NEWS
By TED SHELSBY | April 2, 2006
Ask a third-grader where milk comes from and you will likely get the same answer over and over again: "From the grocery store. It comes in plastic bottles." "I've heard it many, many times," said George Mayo. "Kids across the state don't relate milk to cows or farms. They don't make the connection between agriculture and the clothes they wear, their shoes and the food they eat." Mayo is out to change that. And that's the thinking behind the colorful license plates, or "ag tags," bearing a farm scene and the slogan, "Our Farms, Our Future."
NEWS
By MARY GAIL HARE AND SHERIDAN LYONS and MARY GAIL HARE AND SHERIDAN LYONS,SUN REPORTERS | November 27, 2005
Parents of four teenage drivers have received letters from the Carroll County sheriff this month with details of their children's motor vehicle violations. Not one parent has inquired about the citations, most of which were for dangerous driving, officials said. The letter, which begins: "In the interest of public safety and that of your child," names the driver and gives the time, location and any pertinent details of the violation. "I was prepared for parents to call to ask for circumstances of the stop," said Maj. Thomas H. Long, a Sheriff's Department spokesman and chief of the field services bureau.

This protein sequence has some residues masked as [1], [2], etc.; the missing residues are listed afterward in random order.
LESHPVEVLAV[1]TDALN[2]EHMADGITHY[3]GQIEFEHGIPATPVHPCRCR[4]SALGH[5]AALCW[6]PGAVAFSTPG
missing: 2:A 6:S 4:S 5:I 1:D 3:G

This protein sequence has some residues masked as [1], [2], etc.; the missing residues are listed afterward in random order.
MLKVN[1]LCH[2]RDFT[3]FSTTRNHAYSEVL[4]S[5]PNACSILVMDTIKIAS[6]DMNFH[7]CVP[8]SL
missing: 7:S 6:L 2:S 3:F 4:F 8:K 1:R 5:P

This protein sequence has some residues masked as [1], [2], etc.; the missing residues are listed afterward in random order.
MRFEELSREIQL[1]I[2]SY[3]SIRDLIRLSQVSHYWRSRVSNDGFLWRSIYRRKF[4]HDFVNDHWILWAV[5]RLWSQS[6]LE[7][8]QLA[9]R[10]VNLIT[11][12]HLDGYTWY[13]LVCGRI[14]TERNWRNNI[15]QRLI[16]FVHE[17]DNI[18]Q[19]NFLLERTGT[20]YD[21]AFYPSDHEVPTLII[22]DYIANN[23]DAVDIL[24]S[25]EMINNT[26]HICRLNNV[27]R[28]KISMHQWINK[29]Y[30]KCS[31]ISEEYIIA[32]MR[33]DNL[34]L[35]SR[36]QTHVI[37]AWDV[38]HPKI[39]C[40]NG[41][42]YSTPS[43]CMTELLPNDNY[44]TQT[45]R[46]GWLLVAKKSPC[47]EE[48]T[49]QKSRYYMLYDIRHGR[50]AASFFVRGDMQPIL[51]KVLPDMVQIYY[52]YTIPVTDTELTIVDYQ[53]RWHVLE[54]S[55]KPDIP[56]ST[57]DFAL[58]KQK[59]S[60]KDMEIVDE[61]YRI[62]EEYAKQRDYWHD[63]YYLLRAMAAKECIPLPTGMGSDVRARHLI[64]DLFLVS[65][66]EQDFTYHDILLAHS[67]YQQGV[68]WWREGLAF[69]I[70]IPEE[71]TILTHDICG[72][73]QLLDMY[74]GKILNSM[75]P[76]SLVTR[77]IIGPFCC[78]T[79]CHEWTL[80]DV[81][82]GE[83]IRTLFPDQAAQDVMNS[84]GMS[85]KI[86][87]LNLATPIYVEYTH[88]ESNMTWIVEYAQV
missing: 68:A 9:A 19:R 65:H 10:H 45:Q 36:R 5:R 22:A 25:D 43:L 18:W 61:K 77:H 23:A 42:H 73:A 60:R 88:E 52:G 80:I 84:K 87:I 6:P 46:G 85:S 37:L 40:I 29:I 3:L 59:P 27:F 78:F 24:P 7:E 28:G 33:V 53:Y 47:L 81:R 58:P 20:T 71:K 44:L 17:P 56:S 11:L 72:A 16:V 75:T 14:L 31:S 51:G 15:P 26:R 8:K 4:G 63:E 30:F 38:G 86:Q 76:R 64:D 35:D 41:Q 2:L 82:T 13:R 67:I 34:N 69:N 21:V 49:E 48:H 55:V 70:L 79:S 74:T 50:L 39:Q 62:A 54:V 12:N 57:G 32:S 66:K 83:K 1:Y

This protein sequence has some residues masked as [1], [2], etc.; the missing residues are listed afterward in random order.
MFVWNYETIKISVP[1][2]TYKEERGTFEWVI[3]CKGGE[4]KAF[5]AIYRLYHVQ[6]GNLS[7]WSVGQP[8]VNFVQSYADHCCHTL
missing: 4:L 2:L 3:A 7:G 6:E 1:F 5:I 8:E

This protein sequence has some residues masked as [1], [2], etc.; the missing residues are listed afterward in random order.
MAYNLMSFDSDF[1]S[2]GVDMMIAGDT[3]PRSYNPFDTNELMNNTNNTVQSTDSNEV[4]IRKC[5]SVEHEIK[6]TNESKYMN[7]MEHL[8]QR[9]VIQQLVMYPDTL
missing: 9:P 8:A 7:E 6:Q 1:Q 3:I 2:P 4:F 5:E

NEWS
By Dan Rodricks | February 13, 2005
CONFESSION: I was four months late for my vehicle emissions test. I was bad. I had no excuse, other than the rush of life, the leak in my roof and the holidays, but, hey, we're all busy, right? I have no defense. I procrastinated. I was derelict in my duties as a citizen of the Patapsco Drainage Basin. The air in Baltimore and Central Maryland is unhealthy, and it will only get healthier if we, the motorized public, all do our part - and do it on time. But I blew it, OK? I was a loathsome sluggard.